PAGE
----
SINGAPORE - Tackling inequality is a national priority, with social stratification already threatening cohesiveness, said Education Minister Ong Ye Kung on Tuesday (May 15).
In one of the strongest statements by a government leader about the issue, he said a lot more needs to be done to develop even more pathways and opportunities in the education and training systems, and to change people's mindset about academic qualifications.
To this end, the Government will actively look out for fresh ideas and try out interesting and promising solutions, he said, but this does not necessarily mean making major changes and undoing what has worked well in the past.
"We must be bold and we must also be wise," he said, pledging to "put our ears close to the ground" to listen to views from all segments of society.
Mr Ong invited people to offer their ideas on how to narrow the gap between the haves and have-nots, saying: "From the multitude of voices, we will discern that singularity of action, a choice that is right for Singapore, and one which we must explain well, persuade people and be able to defend well publicly."
He said: "Fixing this is not the responsibility of any one segment of society. It demands something from all of us, because there is no more vital task than keeping Singapore together."
Inequality has featured heavily in the first two days of the parliamentary debate over the President's Address, which started on Monday.
President Halimah Yacob's speech at Parliament's reopening last week, drafted by the fourth-generation ministers, had highlighted it as a problem to be dealt with "vigorously".
Focusing on the issue in his speech, Mr Ong said Singapore's transformation from third world to first has brought prosperity to people, but also created new problems and new forms of inequalities.
He cited three problems which he said have been made worse by the success of existing policies:
- Material progress is getting increasingly difficult for the middle class, given the high base now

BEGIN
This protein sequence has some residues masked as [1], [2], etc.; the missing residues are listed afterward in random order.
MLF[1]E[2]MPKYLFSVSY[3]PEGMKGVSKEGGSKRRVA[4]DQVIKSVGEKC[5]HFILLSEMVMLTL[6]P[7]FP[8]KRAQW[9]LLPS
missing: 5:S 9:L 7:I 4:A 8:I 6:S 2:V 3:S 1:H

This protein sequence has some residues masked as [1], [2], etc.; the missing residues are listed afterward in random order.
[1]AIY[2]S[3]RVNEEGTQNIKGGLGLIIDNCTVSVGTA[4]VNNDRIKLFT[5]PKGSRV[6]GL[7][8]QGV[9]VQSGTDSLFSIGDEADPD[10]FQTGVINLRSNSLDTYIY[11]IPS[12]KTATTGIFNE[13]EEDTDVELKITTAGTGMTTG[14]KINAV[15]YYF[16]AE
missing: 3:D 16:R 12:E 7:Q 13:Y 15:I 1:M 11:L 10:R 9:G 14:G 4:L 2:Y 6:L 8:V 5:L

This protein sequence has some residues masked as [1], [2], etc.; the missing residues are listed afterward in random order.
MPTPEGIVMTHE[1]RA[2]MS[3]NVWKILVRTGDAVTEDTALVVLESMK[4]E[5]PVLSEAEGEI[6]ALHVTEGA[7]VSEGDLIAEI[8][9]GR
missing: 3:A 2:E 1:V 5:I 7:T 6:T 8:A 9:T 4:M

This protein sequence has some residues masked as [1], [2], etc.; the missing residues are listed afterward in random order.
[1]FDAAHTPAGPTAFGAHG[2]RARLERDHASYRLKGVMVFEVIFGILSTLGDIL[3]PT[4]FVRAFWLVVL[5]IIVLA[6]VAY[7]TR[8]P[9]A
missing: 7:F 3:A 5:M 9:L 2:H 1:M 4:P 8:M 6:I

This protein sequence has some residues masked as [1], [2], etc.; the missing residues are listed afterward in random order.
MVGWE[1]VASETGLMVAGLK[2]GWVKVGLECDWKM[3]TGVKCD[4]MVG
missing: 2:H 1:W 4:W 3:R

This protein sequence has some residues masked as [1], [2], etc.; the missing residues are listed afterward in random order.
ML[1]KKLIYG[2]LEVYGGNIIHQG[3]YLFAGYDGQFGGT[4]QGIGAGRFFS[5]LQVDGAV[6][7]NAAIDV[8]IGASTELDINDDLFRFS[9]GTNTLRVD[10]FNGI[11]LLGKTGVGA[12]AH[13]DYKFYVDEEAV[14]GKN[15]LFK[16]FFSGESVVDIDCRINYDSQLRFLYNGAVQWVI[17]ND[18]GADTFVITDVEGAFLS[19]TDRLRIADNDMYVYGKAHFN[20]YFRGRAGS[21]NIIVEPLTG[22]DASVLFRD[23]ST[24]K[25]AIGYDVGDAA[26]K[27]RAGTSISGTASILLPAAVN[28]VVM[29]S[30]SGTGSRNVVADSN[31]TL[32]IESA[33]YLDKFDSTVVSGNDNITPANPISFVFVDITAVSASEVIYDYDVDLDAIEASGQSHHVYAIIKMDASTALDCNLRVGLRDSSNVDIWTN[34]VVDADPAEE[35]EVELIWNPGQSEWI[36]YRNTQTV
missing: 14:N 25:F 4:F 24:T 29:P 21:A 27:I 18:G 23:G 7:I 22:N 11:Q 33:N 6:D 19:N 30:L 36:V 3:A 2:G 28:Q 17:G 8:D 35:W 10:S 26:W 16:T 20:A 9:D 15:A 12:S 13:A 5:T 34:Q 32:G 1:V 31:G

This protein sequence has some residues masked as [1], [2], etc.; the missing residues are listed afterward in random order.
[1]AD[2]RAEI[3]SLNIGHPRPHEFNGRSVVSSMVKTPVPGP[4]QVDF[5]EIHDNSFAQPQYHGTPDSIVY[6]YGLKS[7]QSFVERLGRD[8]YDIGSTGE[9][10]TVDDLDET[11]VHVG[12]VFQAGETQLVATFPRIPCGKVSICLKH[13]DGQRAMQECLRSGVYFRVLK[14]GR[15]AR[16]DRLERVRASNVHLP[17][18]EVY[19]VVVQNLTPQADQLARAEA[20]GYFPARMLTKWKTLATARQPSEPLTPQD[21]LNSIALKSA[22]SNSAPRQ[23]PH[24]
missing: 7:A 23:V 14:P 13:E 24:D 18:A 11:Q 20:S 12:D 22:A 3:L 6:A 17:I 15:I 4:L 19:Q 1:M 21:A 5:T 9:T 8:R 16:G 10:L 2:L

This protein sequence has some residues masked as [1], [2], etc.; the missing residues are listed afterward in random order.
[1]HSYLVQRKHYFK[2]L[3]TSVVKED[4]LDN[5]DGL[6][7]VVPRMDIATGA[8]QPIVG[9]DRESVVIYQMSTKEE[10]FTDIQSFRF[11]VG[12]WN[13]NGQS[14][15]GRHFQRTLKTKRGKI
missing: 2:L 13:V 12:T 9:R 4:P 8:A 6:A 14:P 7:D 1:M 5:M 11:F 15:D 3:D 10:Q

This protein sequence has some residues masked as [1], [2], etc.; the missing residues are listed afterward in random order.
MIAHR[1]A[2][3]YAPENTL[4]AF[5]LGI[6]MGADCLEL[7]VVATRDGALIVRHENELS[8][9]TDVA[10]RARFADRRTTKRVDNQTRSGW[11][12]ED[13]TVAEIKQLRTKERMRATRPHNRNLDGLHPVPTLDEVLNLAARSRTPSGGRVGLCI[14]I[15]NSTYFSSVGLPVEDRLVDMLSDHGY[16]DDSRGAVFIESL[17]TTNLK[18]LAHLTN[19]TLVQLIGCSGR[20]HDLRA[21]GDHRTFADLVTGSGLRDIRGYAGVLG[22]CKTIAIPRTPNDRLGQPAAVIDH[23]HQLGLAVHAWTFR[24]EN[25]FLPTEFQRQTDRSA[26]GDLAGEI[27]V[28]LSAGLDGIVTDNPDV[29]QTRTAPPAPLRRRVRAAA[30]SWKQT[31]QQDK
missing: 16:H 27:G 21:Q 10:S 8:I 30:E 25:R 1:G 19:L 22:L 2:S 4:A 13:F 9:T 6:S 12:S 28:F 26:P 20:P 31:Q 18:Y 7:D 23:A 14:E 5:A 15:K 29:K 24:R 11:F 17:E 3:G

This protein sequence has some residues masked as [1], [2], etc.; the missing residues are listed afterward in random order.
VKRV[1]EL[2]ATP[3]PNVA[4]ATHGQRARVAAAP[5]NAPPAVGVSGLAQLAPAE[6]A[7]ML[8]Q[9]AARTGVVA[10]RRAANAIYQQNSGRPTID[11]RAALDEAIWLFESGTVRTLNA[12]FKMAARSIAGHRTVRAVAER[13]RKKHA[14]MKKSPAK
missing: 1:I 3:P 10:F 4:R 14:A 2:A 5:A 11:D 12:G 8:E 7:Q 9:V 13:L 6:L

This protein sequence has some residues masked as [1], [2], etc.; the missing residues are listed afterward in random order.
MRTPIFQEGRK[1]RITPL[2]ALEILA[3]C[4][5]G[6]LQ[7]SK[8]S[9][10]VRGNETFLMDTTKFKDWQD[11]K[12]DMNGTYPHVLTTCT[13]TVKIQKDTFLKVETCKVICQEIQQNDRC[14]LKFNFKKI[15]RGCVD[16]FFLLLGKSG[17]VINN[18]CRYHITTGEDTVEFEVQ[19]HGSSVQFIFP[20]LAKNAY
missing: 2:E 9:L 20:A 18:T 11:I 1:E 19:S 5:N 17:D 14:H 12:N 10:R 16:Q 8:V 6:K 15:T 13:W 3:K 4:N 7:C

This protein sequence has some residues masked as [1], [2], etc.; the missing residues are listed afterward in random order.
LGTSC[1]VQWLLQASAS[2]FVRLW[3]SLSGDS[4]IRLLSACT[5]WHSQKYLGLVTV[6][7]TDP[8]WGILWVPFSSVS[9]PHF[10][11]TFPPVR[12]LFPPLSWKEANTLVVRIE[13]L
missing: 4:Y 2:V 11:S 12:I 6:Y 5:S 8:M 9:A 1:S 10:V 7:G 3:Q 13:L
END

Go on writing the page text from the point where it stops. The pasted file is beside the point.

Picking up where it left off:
- Stratification risks becoming entrenched with families that are faring well passing down the privileges to their children, and low-income families finding it difficult to uplift themselves
- Some among the higher-income segment are becoming socially distant from the rest, with groups predominantly forming along sociology-economic status
Sketching out what the Government has done to counter these developments - such as boosting pre-school education to better help children from disadvantaged families, and introducing SkillsFuture to encourage the recognition of skills - Mr Ong said the results of such policies will bear fruit in the years to come.
He also cautioned against implementing universal welfare as a solution to inequality, saying that it could undermine people's motivation, and also result in higher taxes.
"The Government must continue to extend assistance to the disadvantaged, and it will. But making handouts easy and unconditional is not dignity. Self-reliance is," he said.
But he stressed that each country's situation with inequality is different, adding that it is important to "unpack the issues" to understand how to fix the problem.
He set out the four dimensions of inequality - the income gap in society; the distribution in the middle; whether there is social mobility; and whether different groups mix with one another.
Elaborating on each in turn to explain how inequality is playing out in Singapore, he sought to show that the situation was not as dire as in other countries.
While studies elsewhere have shown that gross domestic product growth exacerbates the income gap, Singapore's experience has been to the contrary - the fall in the Gini coefficient, which measures income inequality, coincided with periods of growth, said Mr Ong.
"The reason is because ours is a model of inclusive growth that benefitted the masses, where there is tripartite co-operation between workers, employers and Government. And when there is a belief that we share the fruits of success, we all eat from the same rice bowl," he added.
On social mobility, a Ministry of Finance study comparing the incomes of young Singaporeans in their 30s to the incomes of their parents, also found that 14 per cent of those with parents in the lowest income quintile managed to move up to the top quintile of income earners, he cited.This rate is much higher than the 7.5 per cent in the United States, 9 per cent in Britain, and about 12 per cent in Denmark.
"In many developed countries, inequality had been characterised by stagnation-of wages and economic opportunities for the masses. Median incomes stayed still. There is a growing underclass," said Mr Ong.
He said: "In Singapore, our median income is still rising. Low-and middle-income families continue to experience real income growth and social mobility. Singaporeans have been enjoying a rising standard of living and are motivated to do well. This is both a result of our culture, who we are, as well as our public policies."